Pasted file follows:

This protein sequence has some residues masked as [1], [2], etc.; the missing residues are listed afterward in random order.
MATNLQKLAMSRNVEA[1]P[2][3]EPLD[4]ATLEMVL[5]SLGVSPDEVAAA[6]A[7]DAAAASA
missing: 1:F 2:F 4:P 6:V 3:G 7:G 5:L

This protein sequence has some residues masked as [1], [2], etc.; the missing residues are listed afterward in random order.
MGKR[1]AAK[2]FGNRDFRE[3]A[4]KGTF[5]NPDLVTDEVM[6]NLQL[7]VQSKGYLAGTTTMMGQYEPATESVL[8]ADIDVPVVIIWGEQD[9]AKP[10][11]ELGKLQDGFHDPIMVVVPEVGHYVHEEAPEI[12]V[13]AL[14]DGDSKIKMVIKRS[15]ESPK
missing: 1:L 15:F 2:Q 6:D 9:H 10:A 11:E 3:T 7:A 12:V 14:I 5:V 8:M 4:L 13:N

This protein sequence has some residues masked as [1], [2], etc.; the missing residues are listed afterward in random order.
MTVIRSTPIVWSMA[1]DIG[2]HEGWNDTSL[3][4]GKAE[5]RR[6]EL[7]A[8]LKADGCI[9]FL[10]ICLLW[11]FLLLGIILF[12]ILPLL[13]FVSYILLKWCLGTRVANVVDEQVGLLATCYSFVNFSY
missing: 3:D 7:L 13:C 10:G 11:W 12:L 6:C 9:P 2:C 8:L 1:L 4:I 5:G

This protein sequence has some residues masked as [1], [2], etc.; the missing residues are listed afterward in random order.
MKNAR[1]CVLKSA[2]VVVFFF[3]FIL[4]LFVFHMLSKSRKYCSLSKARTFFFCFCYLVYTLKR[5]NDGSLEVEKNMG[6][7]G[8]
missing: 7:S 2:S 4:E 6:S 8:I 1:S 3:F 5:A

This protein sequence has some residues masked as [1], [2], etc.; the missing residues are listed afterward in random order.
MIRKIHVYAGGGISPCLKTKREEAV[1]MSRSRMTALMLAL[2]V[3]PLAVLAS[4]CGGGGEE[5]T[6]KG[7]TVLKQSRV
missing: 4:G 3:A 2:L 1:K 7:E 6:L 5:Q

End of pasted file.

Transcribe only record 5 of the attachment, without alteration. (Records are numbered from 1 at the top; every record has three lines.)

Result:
This protein sequence has some residues masked as [1], [2], etc.; the missing residues are listed afterward in random order.
MIRKIHVYAGGGISPCLKTKREEAV[1]MSRSRMTALMLAL[2]V[3]PLAVLAS[4]CGGGGEE[5]T[6]KG[7]TVLKQSRV
missing: 4:G 3:A 2:L 1:K 7:E 6:L 5:Q